The “Seeking Kin” column aims to help reunite long-lost relatives and friends.
BALTIMORE (JTA) – Wearing a black jacket and hat with a white shirt buttoned up to the neck, the bearded man sings of poverty and hunger, homelessness and being alone, a family lost.
Yet through the pain, the performer of the Yiddish tune “Papirosen” somehow projects contentment as he sits smiling a toothless smile on a bench facing a table of schnapps and snacks at the Belz shteibel in the Borough Park section of Brooklyn, N.Y.
His singing packs exponential poignancy given that the man in this YouTube video clip is Yehuda Cohen, the subject of a recent “Seeking Kin” article; this column learned last week of Cohen’s death several years ago.
Conveying the news to Cohen’s two sisters in Israel and his younger son in France elicited sadness and relief that the mystery of his more than two-decade disappearance was solved.
Viewing the video, they couldn’t be certain it was their relative. Cohen’s older sister, Rachel Kigler, said so much time has elapsed and the changes to his appearance were so stark: the observant garb, the beard, the features that made him appear more than a decade older than his 61 years at death.
“There is some resemblance, but I can’t be sure it’s him because I haven’t seen him in 30 years,” she said. “I’ve watched it 10 times and I just don’t know.”
Interviews with three people who knew Cohen in Brooklyn painted a picture of a well-liked, impoverished man who blended into the observant community.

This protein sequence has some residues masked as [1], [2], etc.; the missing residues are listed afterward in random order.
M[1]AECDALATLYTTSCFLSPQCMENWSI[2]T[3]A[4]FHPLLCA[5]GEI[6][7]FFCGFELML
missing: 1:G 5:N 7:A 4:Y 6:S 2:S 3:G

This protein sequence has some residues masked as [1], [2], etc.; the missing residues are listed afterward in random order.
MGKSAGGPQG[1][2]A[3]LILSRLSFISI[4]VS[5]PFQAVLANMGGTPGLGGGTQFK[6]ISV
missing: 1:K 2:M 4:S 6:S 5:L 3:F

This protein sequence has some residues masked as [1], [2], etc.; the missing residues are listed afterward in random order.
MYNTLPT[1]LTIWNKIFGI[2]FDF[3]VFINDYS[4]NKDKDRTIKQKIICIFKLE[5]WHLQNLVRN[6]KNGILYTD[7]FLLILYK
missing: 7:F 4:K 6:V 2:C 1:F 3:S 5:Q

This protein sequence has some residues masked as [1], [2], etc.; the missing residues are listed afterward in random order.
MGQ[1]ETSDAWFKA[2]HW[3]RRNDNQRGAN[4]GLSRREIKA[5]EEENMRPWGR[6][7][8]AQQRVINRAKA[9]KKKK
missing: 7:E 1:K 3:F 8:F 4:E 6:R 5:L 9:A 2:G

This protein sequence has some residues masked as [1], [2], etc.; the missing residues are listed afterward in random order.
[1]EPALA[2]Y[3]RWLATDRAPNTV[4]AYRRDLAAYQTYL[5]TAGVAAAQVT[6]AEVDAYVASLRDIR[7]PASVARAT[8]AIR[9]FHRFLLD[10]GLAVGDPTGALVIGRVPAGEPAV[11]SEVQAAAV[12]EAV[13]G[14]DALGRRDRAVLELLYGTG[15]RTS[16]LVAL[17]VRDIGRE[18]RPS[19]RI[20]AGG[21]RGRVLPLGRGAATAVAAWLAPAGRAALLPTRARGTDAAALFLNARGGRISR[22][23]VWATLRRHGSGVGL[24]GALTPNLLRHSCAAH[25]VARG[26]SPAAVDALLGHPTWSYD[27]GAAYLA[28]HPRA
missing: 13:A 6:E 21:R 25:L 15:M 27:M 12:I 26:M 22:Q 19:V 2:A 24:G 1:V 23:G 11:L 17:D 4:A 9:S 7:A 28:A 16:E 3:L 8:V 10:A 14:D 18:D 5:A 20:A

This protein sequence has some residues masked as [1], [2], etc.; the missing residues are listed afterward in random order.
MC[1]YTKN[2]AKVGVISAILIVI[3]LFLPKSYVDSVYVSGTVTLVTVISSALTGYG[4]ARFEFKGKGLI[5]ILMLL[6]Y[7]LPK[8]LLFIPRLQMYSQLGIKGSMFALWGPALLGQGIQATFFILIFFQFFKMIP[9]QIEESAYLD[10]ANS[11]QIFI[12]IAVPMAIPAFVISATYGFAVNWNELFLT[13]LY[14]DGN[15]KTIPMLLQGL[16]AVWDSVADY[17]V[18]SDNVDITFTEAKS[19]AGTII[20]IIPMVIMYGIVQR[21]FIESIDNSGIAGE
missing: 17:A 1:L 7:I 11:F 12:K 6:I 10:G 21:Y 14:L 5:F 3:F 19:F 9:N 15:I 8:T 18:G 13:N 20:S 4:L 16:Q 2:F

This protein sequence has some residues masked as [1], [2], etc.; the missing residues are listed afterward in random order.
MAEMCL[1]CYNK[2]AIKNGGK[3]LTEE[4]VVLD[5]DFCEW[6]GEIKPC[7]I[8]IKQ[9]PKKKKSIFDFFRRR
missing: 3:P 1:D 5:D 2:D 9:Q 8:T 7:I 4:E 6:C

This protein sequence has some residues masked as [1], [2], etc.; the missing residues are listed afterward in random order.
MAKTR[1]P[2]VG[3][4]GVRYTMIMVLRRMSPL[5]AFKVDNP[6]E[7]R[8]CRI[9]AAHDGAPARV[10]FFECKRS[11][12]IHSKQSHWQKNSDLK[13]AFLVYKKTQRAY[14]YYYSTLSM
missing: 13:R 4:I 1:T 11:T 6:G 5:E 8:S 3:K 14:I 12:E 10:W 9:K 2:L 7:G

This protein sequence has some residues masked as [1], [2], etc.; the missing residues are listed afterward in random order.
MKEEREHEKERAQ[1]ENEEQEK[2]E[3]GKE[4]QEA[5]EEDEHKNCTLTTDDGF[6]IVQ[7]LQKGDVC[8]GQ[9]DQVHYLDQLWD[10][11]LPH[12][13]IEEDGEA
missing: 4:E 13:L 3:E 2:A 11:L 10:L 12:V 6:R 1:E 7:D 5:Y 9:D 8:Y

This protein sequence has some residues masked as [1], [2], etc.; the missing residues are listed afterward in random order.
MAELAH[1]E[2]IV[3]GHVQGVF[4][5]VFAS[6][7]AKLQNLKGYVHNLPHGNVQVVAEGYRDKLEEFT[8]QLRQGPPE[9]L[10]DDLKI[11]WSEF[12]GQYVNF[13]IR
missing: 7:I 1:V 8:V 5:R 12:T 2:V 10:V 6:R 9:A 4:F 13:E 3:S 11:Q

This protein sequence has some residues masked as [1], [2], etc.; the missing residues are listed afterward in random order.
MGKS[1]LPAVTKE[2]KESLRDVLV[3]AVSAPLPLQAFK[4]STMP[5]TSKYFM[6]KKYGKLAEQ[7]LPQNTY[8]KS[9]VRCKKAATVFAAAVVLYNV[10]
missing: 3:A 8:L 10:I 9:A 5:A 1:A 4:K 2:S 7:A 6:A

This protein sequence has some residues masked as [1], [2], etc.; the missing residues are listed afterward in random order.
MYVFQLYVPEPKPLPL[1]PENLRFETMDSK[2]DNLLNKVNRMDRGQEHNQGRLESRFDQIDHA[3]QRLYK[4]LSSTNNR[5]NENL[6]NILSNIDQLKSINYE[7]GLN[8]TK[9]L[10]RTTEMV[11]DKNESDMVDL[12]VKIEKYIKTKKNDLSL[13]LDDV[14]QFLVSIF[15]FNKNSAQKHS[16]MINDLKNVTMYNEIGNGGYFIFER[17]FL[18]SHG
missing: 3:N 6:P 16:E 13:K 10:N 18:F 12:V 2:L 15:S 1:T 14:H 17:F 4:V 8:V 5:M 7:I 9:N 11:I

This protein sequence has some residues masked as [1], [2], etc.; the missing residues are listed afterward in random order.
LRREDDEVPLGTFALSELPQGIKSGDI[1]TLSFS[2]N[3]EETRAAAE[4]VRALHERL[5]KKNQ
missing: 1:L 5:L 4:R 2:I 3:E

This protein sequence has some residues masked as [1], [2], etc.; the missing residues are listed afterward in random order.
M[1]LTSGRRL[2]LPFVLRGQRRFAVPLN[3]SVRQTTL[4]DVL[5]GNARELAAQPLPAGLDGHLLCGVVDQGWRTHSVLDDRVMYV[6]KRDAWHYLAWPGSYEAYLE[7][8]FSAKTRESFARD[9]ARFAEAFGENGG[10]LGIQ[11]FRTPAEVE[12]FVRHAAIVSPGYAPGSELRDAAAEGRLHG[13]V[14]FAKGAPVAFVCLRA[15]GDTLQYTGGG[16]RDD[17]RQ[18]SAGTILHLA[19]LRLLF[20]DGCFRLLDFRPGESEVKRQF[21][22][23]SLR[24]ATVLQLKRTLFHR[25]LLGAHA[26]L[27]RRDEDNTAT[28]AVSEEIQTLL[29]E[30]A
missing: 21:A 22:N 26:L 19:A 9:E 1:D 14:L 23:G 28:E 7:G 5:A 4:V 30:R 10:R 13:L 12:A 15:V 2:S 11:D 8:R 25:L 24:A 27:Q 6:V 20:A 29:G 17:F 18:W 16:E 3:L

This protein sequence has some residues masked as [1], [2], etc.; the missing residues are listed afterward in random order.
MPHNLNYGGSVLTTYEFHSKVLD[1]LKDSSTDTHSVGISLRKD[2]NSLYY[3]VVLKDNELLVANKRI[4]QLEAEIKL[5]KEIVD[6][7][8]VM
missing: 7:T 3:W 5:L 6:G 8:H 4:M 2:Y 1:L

Two of the men – David Kornhauser and Mendy Rosenberg – are affiliated with Chesed Shel Emes, the Brooklyn charitable organization that buried Cohen on April 10, 2009, at the Beth Moses Cemetery on suburban Long Island. Chesed Shel Emes inters New York-area Jews who die with no known next of kin.
Speaking with Kornhauser and Rosenberg, the burial group’s founder, provided the basis for “Seeking Kin” to conclude that Cohen was both the man in the video and the deceased, even though Kornhauser said the city medical examiner’s office had not taken a DNA sample from the body.
They revealed key facts that they said the man in the video shared with them: reaching the United States from France; being a native of Eastern Europe; fathering two sons; having a criminal past that included counterfeiting and being estranged from his family. Also, the tombstone noting Shmuel as the father of Yehuda resulted from the latter having once arranged a “Mi Sheberach” prayer in Shmuel’s memory, Rosenberg said.
Their information matched the initial “Seeking Kin” article, which Kornhauser and Greenberg said they had not read.
Cohen’s turning to religion meant that “at the end of his life, he worked to do teshuvah [repentance],” said his son, Herve Cohen, who lives near Paris. “Going to Borough Park, studying Torah, praying were the best actions he did in all his life.”
Rosenberg reported often seeing the elder Cohen at bar mitzvah and wedding celebrations in the observant neighborhood, which led him to surmise that Cohen needed the nourishment and “was maybe homeless.” Cohen was such a fixture in several area synagogues that he “was like part of the Borough Park furniture,” Rosenberg said.